Latin America Offers Miners a Wealth of Opportunities

Santiago Chile

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With the planet’s largest reserves of copper, lithium and silver and extensive representation of other minerals, it should come as no surprise that Latin America accounted for 30 per cent of mining’s global exploration budget as recently as 2017.

The US Geological Survey says Chile has the world’s largest reserves of copper and lithium and the seventh-largest silver reserves; Peru has the world’s largest silver reserves, third-largest copper reserves, third-largest zinc reserves, fourth-largest nickel reserves and fifth-largest gold reserves; and Mexico is rich in zinc, lead, copper and silver.

Ecuador is emerging as an investment hot spot and there are opportunities in Colombia with zones being opened for exploration.

From September, Brazil is expected to auction around 1000 mining areas – mostly gold, copper and iron ore prospects – where previous rights have either expired or were lost by the previous lease holders.

It seems there are plenty of opportunities in Latin America – but they come with challenges.

In Brazil, National Mining Agency director Eduardo Leao told Reuters news agency he expected investors may be more cautious after the Vale SA mining disaster in the town of Brumadinho that killed more than 240 people in January.

Nevertheless, he expected the auctions to still attract a lot of interest from domestic and foreign companies.

The challenges and opportunities of mining and exploration in Latin America will be examined in detail at this year’s International Mining and Resources Conference and Expo (IMARC) in Melbourne in October.

In the leadup to IMARC 2019, three Latin American experts discussed the issues in a special webinar.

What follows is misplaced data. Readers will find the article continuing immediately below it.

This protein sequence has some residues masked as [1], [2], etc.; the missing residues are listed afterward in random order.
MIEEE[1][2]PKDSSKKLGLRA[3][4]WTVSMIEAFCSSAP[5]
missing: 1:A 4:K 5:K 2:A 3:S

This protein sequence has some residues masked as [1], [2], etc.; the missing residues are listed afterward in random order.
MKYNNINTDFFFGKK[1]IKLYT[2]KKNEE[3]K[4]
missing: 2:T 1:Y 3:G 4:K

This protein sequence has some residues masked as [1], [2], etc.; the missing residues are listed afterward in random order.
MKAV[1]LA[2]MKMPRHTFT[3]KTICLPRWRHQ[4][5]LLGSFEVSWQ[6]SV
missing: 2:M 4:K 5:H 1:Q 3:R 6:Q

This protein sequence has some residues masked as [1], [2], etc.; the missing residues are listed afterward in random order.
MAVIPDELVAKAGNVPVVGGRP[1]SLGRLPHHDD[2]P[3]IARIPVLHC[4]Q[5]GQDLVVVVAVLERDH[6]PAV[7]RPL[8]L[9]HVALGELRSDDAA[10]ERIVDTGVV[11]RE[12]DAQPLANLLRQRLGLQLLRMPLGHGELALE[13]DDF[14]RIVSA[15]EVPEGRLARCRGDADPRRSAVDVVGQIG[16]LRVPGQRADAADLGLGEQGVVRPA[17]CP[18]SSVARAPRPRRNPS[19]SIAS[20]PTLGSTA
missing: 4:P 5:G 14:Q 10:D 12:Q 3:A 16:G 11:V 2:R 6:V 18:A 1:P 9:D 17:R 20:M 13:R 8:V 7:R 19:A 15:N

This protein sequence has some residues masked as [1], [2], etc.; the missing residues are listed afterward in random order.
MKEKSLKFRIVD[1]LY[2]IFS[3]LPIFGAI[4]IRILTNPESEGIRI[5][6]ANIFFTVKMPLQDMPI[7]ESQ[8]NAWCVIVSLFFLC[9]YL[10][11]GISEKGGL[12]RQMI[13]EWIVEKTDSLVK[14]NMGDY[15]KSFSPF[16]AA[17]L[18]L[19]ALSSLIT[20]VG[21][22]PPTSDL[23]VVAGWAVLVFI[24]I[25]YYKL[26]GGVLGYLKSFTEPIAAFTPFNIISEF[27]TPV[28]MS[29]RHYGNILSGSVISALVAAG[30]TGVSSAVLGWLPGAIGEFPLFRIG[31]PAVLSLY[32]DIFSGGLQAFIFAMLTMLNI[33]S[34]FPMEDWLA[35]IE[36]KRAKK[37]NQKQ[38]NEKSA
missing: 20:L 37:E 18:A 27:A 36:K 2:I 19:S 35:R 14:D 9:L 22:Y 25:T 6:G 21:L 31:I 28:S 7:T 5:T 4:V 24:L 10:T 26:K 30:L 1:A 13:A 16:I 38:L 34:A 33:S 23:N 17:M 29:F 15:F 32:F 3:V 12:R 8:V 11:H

Natalia Gorrono, senior trade and investment director with the Victoria Government; Kate Bennett, past director of the Australian-Latin America Business Council; and Tim Dudley, of Tembo Capital, all agreed that the outlook for mining in Latin America was positive.

Ms Gorrono said Peru had about $50 billion of projects in the pipeline with the Government “pushing hard for those projects to come to fruition”.

“Chile has a pipeline of about $17 billion. Most of these are further developments of existing mining operations,” she said.

“The outlook for copper in Peru and Chile is very promising. Ecuador, with gold, silver and copper also makes it an investment hot spot. When it comes to lithium, Chile will continue to lead when it comes to exploration, but Argentina has had some very interesting injections of foreign investment over 2018 and Peru will continue going strong with gold.”

Mr Dudley – who will be a speaker at IMARC 2019 – said the funding environment was different for exploration and development.

“In exploration the current market is very risk averse,” he said. “Greenfield exploration is being led by the junior end of the market – and (that) has been suffering from a scarcity of capital. Particularly risk capital at present.

“A large amount of the exploration to date has largely been funded by large companies looking with a strategic purpose around existing operations.